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Japanese Yen Might Fall to 125 as U.S. Bond Yields Rise

In the U.S. March employment data, the ADP private jobs report fell to 455,000 from 475,000 in February, while the official nonfarm payrolls data shrank to 431,000 from 678,000 the previous month. Surprisingly for the market, the unemployment rate fell to 3.6% in March, slightly better than the 3.8% recorded in the previous month. In addition, the average monthly wage growth rate and the annual rate of wage growth increased simultaneously. The latest employment data shows that the U.S. labor market is still stable and improving as wages grow, causing inflation to rise. Next week, the United States will announce the results of its March CPI data, which will provide the latest U.S. inflation data.

In response to rising inflation and the higher pace of interest rate hikes, the yields on U.S. short- and medium-term treasury bonds have risen. Moreover, some recent US economic data suggests that this situation may be brewing.


USD Continues To Test 99.38

Last week, the US announced that the annual GDP growth rate in the fourth quarter of 2021 fell slightly to 6.9% compared with Q3 2021; the figure was slightly lower than the expected 7.1%. In addition, the March Consumer Confidence Index also fell after the release of the University of Michigan consumer confidence index. It is believed that high inflation affects consumers’ willingness to spend and triggers economic contraction at the same time. The initial value of the manufacturing and services PMIs rebounded in March, and the final values ​​of these two datasets will be announced tomorrow. The results could reflect the latest pulse and strongly indicate whether the economy is slowing down. Also, later this week, the Federal Reserve will release the March FOMC monetary policy minutes, which may guide the outlook for next month’s interest rate meeting. The minutes could also affect the yield rate of government bonds and the  US dollar’s trends.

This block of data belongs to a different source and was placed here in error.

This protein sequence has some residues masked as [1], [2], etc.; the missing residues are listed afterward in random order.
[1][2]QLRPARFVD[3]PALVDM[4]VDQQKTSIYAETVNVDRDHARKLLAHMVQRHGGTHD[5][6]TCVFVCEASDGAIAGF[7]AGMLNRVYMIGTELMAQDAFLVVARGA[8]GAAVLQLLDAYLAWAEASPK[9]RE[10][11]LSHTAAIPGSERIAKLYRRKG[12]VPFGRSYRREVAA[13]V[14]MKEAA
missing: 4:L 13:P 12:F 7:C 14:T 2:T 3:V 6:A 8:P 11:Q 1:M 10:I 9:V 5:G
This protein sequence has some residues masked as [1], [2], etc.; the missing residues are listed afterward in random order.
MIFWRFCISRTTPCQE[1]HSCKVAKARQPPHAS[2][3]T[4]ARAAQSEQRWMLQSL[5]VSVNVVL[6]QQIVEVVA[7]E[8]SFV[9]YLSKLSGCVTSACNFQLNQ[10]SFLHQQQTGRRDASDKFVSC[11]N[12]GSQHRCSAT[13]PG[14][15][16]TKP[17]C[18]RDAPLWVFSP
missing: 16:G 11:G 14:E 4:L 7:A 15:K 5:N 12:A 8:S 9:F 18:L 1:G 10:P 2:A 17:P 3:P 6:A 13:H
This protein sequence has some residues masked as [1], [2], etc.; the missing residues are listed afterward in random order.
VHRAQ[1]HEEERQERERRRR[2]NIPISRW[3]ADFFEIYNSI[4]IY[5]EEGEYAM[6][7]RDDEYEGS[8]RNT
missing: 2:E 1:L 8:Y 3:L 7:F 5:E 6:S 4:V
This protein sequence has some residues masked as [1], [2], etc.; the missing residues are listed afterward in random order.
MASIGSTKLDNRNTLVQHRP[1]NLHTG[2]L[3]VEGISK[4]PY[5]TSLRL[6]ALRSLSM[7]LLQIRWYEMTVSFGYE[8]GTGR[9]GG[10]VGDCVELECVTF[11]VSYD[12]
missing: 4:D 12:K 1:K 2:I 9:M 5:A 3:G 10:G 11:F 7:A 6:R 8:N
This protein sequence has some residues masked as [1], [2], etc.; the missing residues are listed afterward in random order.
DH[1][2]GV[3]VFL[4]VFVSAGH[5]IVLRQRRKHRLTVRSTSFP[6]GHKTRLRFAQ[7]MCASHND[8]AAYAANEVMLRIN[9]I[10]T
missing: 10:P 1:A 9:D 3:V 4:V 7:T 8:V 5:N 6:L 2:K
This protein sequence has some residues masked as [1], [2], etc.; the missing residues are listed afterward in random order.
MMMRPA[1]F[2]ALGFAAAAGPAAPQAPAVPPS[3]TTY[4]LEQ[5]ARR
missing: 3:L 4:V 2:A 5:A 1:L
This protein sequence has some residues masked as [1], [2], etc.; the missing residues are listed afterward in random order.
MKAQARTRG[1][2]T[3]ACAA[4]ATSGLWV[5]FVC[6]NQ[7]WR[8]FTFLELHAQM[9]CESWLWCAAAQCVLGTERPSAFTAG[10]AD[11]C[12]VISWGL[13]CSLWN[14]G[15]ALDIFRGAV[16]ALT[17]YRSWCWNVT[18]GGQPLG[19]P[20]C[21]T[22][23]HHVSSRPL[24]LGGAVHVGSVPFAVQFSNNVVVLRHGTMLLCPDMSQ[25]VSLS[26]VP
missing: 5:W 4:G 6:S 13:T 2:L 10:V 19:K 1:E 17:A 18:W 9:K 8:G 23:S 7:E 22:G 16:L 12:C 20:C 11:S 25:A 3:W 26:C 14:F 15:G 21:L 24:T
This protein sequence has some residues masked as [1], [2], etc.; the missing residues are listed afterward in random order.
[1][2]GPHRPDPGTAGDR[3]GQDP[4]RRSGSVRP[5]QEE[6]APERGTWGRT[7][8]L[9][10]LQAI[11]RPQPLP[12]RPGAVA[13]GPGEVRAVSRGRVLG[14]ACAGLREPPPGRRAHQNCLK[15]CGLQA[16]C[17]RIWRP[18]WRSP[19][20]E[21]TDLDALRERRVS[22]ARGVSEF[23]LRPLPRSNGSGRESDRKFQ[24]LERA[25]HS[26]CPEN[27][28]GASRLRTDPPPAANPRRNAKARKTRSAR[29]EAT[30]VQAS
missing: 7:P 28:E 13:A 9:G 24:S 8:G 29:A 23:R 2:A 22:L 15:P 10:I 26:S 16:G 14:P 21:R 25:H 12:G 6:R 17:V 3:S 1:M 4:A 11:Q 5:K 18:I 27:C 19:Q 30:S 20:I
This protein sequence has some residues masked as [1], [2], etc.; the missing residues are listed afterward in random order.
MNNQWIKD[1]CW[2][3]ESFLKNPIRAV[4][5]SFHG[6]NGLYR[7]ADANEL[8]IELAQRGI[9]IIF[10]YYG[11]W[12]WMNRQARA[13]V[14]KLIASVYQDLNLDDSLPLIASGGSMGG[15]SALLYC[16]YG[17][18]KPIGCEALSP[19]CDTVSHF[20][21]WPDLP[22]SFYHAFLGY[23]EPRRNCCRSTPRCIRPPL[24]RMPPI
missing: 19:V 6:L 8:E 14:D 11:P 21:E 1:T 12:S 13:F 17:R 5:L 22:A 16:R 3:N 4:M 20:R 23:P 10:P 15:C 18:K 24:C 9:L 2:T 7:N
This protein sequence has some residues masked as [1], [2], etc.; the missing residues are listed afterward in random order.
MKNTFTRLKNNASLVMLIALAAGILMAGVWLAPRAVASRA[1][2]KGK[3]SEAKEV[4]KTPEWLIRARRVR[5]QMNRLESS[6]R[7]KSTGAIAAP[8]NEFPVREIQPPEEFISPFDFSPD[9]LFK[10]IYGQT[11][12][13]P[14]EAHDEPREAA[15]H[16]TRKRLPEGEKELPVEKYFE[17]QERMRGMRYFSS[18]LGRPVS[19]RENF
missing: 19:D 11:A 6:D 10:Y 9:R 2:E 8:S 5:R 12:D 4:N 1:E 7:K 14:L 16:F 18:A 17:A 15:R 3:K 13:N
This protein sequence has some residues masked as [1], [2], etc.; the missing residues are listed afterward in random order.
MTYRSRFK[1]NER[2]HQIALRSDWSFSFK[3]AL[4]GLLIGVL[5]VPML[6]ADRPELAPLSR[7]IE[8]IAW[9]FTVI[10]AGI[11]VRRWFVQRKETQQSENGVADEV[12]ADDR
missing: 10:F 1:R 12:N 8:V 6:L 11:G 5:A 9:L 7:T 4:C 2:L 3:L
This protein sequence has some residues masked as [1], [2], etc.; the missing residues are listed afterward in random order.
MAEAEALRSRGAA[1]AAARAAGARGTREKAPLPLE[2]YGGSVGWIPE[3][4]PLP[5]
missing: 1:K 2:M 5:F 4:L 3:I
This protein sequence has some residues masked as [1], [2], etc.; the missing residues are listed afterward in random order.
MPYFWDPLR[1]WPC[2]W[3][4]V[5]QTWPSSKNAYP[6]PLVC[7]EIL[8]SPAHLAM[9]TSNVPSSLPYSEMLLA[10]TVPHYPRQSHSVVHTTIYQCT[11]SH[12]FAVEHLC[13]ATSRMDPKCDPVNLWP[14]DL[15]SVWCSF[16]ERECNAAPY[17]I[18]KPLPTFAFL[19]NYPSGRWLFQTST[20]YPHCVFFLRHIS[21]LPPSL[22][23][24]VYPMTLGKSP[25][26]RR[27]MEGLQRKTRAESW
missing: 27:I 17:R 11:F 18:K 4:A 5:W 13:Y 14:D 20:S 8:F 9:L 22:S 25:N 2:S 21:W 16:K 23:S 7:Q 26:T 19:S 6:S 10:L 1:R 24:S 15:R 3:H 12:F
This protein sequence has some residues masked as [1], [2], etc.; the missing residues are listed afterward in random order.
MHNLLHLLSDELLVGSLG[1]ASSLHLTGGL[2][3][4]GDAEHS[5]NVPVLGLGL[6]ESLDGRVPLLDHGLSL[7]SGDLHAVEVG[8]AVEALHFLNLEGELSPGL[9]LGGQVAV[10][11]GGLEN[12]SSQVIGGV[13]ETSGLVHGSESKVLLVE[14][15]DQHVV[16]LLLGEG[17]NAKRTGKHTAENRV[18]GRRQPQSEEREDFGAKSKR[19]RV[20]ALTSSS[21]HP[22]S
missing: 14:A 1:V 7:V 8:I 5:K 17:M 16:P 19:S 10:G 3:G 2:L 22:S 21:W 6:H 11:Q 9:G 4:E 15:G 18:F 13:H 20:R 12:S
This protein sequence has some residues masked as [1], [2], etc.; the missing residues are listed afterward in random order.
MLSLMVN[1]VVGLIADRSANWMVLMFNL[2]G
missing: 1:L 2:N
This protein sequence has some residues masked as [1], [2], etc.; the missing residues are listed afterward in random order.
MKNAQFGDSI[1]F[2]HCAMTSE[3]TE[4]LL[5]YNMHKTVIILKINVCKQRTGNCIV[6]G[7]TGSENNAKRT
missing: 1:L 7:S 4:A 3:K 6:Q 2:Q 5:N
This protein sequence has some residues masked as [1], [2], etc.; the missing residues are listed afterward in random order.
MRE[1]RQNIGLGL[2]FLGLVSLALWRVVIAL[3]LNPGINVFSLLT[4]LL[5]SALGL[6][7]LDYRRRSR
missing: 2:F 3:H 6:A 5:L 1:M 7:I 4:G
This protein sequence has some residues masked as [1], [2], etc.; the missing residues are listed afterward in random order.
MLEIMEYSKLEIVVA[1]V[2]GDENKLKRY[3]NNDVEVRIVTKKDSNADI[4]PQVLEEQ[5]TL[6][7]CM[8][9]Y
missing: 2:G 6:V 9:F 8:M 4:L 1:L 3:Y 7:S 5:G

Technically, the US dollar fell from its highs in the past two years. However, it recently broke through the 20-day moving average line, challenging the 97.68 low reached in the past two weeks before rebounding. If the dollar index continues to test and break above 99.38, it could rise above the crucial 100.00 mark leading to further gains. On the contrary, if the price breaks below the 20-day line, investors should pay attention to the crucial support at 97.68.

The yield spread between U.S. and Japanese government bond yields widened, and the dollar surged to 125 basis points against the yen at one point, a nearly seven-year high. The Bank of Japan said it actively repurchased government bonds to reduce the pressure on the yen’s depreciation. Last week, the dollar fell to 121 from 125 against the yen. It is worth paying attention to the multiple  US economic data and Fed officials’ remarks this week. If the US bond yield rate keeps rising, the dollar/yen pair could reach the 125 level again. Technically, the most critical support level is 120.30.

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